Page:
UPMC's 2Q Profit Sinks 54% on High Expenses, Low Reimbursements
High expenses, lower federal reimbursement for patient services and sluggish investments caused University of Pittsburgh Medical Center's (pdf) second-quarter profit to fall 53.8 percent, from $143.7 million a year ago to $66.4 million this year.
UPMC's expenses were 9.5 percent higher in the second quarter of its 2013 fiscal year, while net patient service revenue dropped 1.6 percent. UPMC also said net income in the second quarter was down compared with last year due to increased physician investments, and the second quarter of FY 2012 also benefited from $42 million of "non-recurring activity."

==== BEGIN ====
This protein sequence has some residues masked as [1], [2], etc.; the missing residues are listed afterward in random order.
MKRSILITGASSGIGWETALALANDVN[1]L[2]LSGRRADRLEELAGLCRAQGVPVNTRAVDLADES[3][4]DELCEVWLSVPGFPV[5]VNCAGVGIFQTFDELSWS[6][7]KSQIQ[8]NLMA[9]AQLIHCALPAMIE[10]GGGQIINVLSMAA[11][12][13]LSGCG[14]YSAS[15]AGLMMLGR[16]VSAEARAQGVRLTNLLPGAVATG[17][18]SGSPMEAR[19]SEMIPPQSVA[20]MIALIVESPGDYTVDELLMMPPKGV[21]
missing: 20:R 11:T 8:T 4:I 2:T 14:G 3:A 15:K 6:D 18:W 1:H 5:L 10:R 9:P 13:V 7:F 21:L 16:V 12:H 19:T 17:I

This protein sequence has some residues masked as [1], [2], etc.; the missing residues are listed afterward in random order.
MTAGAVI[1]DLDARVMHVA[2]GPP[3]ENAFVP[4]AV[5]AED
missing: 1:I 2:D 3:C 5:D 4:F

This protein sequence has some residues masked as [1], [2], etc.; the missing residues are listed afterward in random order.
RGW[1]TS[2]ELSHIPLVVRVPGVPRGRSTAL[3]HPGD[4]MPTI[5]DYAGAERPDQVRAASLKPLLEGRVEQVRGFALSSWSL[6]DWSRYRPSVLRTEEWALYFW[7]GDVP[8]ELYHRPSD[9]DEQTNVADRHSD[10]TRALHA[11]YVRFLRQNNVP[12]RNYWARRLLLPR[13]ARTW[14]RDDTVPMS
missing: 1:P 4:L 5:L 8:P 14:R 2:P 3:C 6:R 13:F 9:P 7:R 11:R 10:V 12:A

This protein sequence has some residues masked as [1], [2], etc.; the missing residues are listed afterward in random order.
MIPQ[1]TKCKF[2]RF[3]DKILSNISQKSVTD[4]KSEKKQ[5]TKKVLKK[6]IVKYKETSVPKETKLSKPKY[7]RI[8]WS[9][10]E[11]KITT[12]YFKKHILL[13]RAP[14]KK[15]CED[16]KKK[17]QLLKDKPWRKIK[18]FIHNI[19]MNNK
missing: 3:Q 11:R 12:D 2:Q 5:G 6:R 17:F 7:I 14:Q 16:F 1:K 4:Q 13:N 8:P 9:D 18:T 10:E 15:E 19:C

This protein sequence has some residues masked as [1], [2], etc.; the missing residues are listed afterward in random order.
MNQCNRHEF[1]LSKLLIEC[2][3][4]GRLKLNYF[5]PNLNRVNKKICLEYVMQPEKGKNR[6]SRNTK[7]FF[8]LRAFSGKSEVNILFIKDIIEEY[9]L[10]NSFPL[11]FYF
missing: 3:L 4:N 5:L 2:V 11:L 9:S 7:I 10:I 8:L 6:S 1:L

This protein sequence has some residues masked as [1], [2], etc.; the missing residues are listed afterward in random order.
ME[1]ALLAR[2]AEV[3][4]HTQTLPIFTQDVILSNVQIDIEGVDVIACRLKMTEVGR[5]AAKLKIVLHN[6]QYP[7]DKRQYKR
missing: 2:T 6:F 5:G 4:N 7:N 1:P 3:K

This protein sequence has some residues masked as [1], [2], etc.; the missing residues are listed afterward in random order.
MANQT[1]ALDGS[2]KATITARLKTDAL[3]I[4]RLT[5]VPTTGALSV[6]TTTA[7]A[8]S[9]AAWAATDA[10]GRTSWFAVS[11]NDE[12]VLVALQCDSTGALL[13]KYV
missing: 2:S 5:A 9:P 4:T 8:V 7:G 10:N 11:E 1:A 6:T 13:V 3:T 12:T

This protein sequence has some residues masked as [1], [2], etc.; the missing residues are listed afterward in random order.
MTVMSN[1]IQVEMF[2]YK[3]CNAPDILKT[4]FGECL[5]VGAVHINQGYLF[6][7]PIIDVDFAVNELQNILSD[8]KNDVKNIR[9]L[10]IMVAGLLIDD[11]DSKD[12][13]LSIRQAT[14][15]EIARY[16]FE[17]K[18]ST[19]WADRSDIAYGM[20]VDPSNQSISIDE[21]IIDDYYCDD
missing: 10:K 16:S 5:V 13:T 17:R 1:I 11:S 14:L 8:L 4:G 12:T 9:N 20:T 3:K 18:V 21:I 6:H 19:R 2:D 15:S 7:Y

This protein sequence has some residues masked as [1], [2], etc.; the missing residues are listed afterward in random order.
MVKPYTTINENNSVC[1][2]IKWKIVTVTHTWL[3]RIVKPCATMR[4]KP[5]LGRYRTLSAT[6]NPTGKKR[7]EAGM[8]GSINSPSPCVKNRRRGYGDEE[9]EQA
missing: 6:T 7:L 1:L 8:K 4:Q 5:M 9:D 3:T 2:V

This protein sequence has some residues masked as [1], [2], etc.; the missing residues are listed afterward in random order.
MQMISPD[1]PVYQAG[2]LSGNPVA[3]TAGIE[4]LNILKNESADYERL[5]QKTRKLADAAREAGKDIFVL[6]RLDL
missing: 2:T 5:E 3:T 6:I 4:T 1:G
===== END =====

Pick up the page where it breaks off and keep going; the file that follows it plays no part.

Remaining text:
Overall, total operating revenue, which included revenue from UPMC Health Plan, increased 7 percent in the second quarter, totaling $2.52 billion. The healthcare giant touted its health plan in the second quarter, as UPMC Health Plan member enrollment increased 22 percent and now exceeds more than 2 million total members.
"The new supra-competitive insurance market benefits the entire community, but decreases UPMC's profitability," UPMC CFO Robert DeMichiei said in a news release. "It has always been our strategy to be ahead of the curve…with declining reimbursements and other economic pressures, we will continue, as we always have, to improve administrative efficiencies to realize economies of scale."
Despite the lower profits, UPMC is still recording a much better first half of its 2013 fiscal year compared with 2012. For the six months ended Dec. 31, 2012, UPMC's profit totaled $246.6 million, significantly higher than the $23.6 million of profit it recorded in the first six months of FY 2012. Last year, UPMC suffered from massive investment losses.
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